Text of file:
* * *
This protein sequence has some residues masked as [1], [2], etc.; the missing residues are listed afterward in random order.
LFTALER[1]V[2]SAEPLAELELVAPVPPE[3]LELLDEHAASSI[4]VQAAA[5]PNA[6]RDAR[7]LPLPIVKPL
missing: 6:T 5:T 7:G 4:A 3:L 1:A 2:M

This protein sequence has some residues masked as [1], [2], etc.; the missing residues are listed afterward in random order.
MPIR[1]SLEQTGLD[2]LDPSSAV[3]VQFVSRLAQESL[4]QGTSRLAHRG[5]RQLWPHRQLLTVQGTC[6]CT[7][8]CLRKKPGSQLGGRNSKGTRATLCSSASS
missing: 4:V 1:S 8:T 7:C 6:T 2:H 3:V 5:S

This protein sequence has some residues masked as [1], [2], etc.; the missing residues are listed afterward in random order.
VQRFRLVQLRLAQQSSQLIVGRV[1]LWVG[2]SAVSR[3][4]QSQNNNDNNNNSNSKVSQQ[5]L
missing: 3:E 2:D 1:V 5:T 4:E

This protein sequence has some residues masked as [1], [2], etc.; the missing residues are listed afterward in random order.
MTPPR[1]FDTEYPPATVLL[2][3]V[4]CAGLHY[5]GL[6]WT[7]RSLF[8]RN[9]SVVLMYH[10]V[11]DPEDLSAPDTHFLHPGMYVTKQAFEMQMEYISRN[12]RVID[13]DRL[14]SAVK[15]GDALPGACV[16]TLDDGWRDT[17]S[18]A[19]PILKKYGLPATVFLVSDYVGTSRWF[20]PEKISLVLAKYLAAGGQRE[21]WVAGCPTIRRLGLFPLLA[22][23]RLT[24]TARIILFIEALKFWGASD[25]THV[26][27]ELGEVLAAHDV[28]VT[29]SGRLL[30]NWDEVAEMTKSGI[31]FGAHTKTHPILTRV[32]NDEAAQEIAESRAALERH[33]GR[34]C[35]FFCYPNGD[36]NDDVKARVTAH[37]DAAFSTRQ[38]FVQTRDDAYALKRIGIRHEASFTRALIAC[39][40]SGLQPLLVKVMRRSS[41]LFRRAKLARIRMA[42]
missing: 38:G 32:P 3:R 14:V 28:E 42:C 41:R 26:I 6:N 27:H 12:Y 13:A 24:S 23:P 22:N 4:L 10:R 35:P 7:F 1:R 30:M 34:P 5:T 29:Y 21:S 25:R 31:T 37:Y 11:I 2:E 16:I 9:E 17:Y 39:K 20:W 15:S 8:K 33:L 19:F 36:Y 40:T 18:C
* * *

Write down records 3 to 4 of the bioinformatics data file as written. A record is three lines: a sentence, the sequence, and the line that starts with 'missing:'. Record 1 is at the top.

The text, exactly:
This protein sequence has some residues masked as [1], [2], etc.; the missing residues are listed afterward in random order.
VQRFRLVQLRLAQQSSQLIVGRV[1]LWVG[2]SAVSR[3][4]QSQNNNDNNNNSNSKVSQQ[5]L
missing: 3:E 2:D 1:V 5:T 4:E

This protein sequence has some residues masked as [1], [2], etc.; the missing residues are listed afterward in random order.
MTPPR[1]FDTEYPPATVLL[2][3]V[4]CAGLHY[5]GL[6]WT[7]RSLF[8]RN[9]SVVLMYH[10]V[11]DPEDLSAPDTHFLHPGMYVTKQAFEMQMEYISRN[12]RVID[13]DRL[14]SAVK[15]GDALPGACV[16]TLDDGWRDT[17]S[18]A[19]PILKKYGLPATVFLVSDYVGTSRWF[20]PEKISLVLAKYLAAGGQRE[21]WVAGCPTIRRLGLFPLLA[22][23]RLT[24]TARIILFIEALKFWGASD[25]THV[26][27]ELGEVLAAHDV[28]VT[29]SGRLL[30]NWDEVAEMTKSGI[31]FGAHTKTHPILTRV[32]NDEAAQEIAESRAALERH[33]GR[34]C[35]FFCYPNGD[36]NDDVKARVTAH[37]DAAFSTRQ[38]FVQTRDDAYALKRIGIRHEASFTRALIAC[39][40]SGLQPLLVKVMRRSS[41]LFRRAKLARIRMA[42]
missing: 38:G 32:P 3:R 14:V 28:E 42:C 41:R 26:I 6:N 27:H 12:Y 13:A 24:S 23:P 22:N 4:L 10:R 35:P 7:F 1:R 30:M 34:P 5:T 29:Y 21:S 25:R 31:T 37:Y 11:I 2:E 16:I 9:E 17:Y 39:K 20:W 15:S 8:K 33:L 19:F 36:Y 40:T 18:C